Puerto Ricans celebrate the Christmas holiday with their regional specialty, lechón, which is a roast suckling pig. Popular in many Spanish-speaking countries, this food requires a significant amount of preparation and is usually enjoyed by a large group of people.
Christmas dinner in Greenland features meat delicacies that are highly unique to the area. One traditional dish that can usually be seen at the table is strips of whale blubber encased in whale skin called mattak.
Tamales are an important part of Costa Rican cuisine, but especially at Christmas. This dish used to be made only for the holiday and remains a key component of the meal. It is usually made with corn, pork, carrots, sweet pepper, and achiote; and wrapped in a plantain leaf before it is cooked.
Like other countries in the southern hemisphere, Australia experiences Christmas during the summer. So, instead of eating indoors, many Australians prefer to take advantage of the warm weather and cook outside. They prepare a variety of meats, but grilled prawns is usually a favorite.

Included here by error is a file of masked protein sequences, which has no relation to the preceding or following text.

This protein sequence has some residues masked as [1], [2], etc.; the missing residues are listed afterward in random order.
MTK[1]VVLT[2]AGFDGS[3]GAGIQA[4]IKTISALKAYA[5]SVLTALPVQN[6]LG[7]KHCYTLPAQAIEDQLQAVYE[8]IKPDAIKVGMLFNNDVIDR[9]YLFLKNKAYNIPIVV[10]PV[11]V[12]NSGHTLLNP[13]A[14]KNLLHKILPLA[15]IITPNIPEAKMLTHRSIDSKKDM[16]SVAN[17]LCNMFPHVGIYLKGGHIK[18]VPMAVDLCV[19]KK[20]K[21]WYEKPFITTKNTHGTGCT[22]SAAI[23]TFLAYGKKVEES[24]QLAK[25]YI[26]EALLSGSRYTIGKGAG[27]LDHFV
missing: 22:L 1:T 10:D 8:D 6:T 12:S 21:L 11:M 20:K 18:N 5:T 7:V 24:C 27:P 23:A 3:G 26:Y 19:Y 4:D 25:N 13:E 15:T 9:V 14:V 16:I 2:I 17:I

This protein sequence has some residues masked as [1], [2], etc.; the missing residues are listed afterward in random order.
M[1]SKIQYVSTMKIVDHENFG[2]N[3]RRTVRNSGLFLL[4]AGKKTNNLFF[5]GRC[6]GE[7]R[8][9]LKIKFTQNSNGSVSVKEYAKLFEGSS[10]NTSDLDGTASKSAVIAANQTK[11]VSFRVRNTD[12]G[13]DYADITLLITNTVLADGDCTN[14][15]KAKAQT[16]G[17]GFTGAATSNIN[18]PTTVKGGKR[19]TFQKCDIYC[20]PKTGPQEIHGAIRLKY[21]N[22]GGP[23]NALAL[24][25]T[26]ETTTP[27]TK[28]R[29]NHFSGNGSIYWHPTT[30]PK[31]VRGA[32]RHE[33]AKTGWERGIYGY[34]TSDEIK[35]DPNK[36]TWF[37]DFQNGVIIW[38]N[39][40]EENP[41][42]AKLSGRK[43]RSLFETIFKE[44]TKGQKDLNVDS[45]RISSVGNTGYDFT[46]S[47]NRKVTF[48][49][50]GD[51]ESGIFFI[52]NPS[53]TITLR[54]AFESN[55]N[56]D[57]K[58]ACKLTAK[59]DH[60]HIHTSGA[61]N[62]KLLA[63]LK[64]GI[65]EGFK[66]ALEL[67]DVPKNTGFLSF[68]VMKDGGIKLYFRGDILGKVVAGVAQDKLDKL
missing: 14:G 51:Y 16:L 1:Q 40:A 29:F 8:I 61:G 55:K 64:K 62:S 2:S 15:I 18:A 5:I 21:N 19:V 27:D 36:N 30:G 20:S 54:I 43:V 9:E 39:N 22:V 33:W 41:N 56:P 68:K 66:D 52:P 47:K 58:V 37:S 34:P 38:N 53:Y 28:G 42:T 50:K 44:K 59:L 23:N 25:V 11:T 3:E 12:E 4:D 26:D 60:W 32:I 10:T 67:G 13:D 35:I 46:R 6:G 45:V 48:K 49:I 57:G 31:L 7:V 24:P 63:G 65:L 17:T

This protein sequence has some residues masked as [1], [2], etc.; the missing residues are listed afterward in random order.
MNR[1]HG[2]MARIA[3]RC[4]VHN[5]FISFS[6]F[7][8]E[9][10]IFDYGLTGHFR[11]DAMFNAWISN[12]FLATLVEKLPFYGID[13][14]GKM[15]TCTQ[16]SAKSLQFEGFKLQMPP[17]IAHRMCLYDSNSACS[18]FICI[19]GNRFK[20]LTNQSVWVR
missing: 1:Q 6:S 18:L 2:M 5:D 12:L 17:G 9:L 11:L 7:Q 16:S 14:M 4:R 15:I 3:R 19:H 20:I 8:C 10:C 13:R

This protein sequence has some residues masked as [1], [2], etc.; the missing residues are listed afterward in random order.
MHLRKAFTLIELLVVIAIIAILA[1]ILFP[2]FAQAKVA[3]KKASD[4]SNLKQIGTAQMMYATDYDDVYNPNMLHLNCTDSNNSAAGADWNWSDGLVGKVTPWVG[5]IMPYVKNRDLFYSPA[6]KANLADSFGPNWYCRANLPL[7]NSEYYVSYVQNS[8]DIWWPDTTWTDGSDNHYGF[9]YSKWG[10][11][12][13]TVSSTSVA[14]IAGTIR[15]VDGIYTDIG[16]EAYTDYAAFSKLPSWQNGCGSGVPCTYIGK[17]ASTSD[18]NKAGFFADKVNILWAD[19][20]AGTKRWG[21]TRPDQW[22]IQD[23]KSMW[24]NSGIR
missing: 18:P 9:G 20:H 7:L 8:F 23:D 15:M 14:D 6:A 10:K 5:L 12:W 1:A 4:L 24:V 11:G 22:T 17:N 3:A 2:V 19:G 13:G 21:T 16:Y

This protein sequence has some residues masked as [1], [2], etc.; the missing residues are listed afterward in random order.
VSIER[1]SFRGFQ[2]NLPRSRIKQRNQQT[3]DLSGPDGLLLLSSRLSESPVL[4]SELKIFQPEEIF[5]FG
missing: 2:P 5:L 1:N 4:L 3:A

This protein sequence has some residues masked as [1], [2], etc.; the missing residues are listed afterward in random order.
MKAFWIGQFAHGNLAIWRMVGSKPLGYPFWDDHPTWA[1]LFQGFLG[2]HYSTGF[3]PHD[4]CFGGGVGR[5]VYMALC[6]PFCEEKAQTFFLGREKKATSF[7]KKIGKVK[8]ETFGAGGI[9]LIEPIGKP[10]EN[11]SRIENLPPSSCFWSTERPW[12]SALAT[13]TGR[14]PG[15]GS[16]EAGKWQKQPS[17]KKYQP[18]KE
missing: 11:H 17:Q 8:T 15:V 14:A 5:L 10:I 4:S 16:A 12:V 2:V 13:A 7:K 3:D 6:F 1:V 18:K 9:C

In Montenegro, many people will fast through Christmas Eve and enjoy a meatless, and dairy-free Christmas dinner. One of the traditional dishes that can be seen at the table is kutia, which is made of wheatberries, poppy seeds, and honey. This ceremonial dish symbolizes unity.
A traditional Danish Christmas dinner isn't complete without a special dessert called Risalamande (or ris à l'amande in French). It is a cold rice pudding typically served with hot or cold cherry sauce. Risalamande has been a popular staple in Denmark since the late 19th century.